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Turbulent cloud

Photo of the Week. A turbulent cloud coils across the sky; see another view.

Astronomy news for the week starting Friday, November 3, 2006.

The Moon begins the week in its late waxing gibbous stage as it heads toward full on the morning of Sunday, November 5, just about the time of Moonset, which takes place almost exactly at sunrise. A day before full, it passes perigee, where it is closest to the Earth, giving us slightly more full Moonlight than average. The Moon will thence wane in the gibbous phase over the rest of the week, sadly not visiting any of the planets, though it will make a fine sight as it plows through Taurus the nights of Monday the 6th (east of the Pleiades) and Tuesday the 7th.

What we do have is an excellent and rather rare visit between Mercury and the Sun. On Wednesday, November 8, the planet passes inferior conjunction with the Sun, where it is in between the Sun and us. Because of the tilt of the planetary orbit, Mercury is usually not QUITE aligned, but passes either above or below the solar disk. This time, however, the planet passes right across the Sun for a " transit." Transit seasons are early November and May. November events are separated by intervals of 7 or 14 years. May transits (which take place with the planet farther from the Sun) are rarer, and can, but don't have to, recur in 14 years. (Transits of Venus are far rarer. There were none in the twentieth century; the last one was in 2004, the next in 2012.) Transits of Mercury are NOT visible to the naked eye, even with appropriate filters, but are readily visible with the telescope. However, they should be viewed by projection only; do not even try without professional- level knowledge or help. The event begins at 1:12 PM CST (2:12 EST, 12:12 MST, 11:12 AM PST, 9:12 AM Hawaii), and lasts for about 5 hours as the planet slowly moves in orbit. Only the western US and Canada will witness the whole thing before sunset. The timings of such transits were once used in attempts to establish local times and thus longitudes.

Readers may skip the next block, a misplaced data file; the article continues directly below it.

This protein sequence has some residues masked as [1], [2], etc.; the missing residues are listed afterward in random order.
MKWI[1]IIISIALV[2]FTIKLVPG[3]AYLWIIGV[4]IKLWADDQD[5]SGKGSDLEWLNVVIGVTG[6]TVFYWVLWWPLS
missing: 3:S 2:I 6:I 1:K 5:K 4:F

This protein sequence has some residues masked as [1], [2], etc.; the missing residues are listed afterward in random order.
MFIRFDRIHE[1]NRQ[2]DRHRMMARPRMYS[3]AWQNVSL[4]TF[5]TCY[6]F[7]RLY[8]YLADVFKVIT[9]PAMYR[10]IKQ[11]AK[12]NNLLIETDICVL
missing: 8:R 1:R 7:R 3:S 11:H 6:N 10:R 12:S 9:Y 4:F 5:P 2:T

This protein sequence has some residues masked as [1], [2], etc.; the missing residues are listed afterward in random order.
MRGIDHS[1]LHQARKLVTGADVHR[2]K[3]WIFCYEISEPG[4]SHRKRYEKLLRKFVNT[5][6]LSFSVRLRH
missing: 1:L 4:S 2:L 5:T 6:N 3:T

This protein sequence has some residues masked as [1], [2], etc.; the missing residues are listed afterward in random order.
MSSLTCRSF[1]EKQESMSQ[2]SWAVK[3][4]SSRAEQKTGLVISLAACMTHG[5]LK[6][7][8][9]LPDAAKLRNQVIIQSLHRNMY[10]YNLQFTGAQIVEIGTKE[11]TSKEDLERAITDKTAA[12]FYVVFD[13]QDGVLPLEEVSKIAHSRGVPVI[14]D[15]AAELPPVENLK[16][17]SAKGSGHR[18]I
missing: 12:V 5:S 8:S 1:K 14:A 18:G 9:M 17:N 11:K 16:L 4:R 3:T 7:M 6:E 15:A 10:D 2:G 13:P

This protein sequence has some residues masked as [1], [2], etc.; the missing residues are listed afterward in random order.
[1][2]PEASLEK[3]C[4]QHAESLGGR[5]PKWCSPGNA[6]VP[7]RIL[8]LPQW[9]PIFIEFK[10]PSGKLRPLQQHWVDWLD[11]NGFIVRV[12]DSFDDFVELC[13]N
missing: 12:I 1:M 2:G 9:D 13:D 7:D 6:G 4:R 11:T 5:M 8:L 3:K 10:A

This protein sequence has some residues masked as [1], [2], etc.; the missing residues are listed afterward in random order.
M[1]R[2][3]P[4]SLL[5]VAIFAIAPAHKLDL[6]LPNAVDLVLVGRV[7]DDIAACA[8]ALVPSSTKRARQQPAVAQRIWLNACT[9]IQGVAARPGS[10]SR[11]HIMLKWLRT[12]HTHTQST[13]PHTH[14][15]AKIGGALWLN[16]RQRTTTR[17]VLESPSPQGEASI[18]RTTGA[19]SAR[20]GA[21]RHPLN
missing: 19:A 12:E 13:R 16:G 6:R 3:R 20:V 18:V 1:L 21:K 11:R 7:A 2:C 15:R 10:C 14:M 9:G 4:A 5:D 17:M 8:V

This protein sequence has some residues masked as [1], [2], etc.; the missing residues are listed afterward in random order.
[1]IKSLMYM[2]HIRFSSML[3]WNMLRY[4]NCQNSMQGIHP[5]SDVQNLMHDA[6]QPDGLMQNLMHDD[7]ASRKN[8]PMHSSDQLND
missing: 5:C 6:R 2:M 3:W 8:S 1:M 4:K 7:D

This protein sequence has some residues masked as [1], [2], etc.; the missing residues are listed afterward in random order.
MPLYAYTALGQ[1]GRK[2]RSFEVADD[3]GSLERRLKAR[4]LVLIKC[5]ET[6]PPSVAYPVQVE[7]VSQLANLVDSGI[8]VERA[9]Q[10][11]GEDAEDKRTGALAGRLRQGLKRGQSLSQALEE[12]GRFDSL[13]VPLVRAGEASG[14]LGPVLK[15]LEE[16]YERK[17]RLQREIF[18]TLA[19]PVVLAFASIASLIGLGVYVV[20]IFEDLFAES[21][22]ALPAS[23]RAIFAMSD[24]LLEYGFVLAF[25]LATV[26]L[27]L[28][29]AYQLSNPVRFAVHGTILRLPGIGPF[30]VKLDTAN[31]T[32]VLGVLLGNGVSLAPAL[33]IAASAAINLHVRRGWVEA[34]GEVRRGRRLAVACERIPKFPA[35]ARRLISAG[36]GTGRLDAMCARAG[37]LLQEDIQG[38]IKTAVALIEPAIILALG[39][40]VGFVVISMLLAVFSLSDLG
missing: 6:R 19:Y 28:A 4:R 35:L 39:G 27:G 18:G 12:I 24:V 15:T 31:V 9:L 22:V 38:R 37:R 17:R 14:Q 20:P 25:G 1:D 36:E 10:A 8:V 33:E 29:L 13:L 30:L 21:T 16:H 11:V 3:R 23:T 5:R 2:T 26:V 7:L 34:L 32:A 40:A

Watch the transit in real time.

The only other bright planet visible to us now (the others lost in twilight) is Saturn, which makes a transition to evening this week, rising at or just before midnight local time. By dawn it is high in the southeast to the west of Regulus in Leo.

As autumn and evening roll on, we see more of the great constellations of the Perseus myth. Well to the north are the "W" of Cassiopeia and the star-streams of Perseus, while well to the south are the fainter stars of the villain of the story, Cetus, the Whale or Sea Monster, his tail now crossing the meridian around 10 PM marked by rather bright Deneb Kaitos, his circular head crossing two hours later. In the middle lies the prototype of the long-period Mira variables, Mira itself.
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